Toward More Process-Oriented Grading

I am continually evaluating my teaching methods and procedures. It’s difficult to be critically self-reflective in a constructive way without spending all my time second-guessing myself. It’s a balancing act. Most times it’s a matter of saying, “that’s okay, you can improve this without feeling stupid about the way you were doing it earlier.”

I’m rethinking my grading policy in the art class. I think last semester I was too product-oriented. I want to be more process-oriented. Grading art at all is a tricky thing to do.

For example, with this Art Storage Box project, my grading would have been like this last semester: 5 points per day for each day of production, then maybe 15 points possible for the final product.  Certain elements are usually required of every project (such as “create a full range of values” or “create pattern and rhythm”.) If the project wasn’t finished by the due date, the student would not receive full credit.

Now, I’m giving a possible 10 points per day, and the bulk of the grade will depend on the student working toward finishing the required elements. If the project isn’t finished by the due date, it does not matter so long as the student worked diligently on it every day. I have discovered that some of my students are just slower. This is not a bad thing, I’ve come to realize. One boy in particular is especially methodical, and may work countless hours on a single drawing.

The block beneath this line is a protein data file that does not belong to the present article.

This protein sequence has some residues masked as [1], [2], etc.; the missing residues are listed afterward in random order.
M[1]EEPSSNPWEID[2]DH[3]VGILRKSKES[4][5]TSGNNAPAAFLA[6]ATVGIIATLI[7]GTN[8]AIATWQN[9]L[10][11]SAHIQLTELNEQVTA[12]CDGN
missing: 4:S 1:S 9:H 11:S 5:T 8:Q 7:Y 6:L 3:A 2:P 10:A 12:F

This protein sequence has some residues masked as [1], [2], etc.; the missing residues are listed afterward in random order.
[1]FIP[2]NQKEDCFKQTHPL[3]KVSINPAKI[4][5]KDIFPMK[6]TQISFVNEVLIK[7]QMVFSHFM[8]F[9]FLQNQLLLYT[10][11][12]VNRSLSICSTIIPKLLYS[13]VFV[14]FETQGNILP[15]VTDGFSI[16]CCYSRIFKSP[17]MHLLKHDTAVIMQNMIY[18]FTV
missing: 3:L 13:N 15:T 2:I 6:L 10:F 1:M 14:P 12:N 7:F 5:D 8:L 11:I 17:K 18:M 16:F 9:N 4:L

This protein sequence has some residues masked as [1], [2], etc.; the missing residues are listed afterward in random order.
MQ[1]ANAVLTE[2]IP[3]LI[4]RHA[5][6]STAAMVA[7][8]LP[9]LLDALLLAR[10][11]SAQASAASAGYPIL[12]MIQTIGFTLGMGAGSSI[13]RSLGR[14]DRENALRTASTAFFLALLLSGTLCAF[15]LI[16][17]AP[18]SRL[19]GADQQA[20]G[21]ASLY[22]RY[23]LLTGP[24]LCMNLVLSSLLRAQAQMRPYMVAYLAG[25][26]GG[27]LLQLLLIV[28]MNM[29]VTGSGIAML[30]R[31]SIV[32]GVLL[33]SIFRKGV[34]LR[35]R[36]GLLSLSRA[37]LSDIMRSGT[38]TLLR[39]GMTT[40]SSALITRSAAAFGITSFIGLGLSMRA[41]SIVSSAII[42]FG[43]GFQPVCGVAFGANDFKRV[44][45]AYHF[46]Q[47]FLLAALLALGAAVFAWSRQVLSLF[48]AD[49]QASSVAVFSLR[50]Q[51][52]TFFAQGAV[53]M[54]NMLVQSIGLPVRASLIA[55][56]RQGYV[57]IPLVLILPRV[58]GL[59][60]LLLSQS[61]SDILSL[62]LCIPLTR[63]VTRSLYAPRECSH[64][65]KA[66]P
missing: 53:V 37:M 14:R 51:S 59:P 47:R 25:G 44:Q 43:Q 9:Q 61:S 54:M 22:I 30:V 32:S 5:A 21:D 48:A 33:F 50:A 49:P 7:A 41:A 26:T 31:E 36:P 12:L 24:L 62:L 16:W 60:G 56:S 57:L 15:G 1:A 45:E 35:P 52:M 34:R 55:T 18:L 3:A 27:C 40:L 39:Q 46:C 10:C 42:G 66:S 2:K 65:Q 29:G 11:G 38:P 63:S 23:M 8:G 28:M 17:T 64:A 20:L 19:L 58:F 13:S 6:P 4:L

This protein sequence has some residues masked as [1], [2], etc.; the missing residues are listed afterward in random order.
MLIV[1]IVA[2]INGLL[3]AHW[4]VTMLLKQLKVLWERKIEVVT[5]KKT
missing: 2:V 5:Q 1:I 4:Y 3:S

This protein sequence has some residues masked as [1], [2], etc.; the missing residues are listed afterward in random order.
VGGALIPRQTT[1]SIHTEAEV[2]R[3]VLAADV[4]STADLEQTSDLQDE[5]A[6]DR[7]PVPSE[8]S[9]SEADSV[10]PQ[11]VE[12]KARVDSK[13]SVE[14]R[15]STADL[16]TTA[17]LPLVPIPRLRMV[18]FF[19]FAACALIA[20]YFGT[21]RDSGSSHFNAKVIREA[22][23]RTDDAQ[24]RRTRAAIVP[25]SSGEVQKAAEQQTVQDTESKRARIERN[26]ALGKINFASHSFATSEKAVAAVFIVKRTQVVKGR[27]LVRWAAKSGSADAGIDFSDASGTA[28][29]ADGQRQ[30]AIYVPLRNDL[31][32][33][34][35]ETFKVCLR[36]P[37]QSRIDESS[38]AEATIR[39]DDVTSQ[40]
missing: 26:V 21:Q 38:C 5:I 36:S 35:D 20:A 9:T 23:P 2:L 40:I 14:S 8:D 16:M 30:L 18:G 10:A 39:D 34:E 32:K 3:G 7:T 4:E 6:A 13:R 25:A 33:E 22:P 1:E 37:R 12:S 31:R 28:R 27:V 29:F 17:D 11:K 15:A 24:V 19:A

Yes, I need to help students get ready for the work force in some ways, but unlike graphic and web design, fine art should be less concerned with completing projects by a certain date. True, professional artists must sometimes meet a deadline when creating a show for a gallery. But most of these kids are here for the many other things the artistic process can give a person. I think I’ve been rushing many of them a bit too much.

On the other hand, I have a couple of students who simply refuse to work, dawdle, and make excuses. That will still affect their grade for the day.

This new policy will require more continuous daily monitoring on my part, but I think it will be the best for my students. It should be especially equitable to my slower students who are still putting in their best effort.

By Dawn Pedersen

Science advocate, web designer, educator, artist, and mommy.

One reply on “Toward More Process-Oriented Grading”


I have student that will not work. All of his teachers have met with his Mom about the issues and received support for continuing to push him to work–he has a physical challenge with his feet and hips, but no other challenges except the usual teenage stuff. He continues to sit around and do nothing. What tricks are you using on the uunengaged?


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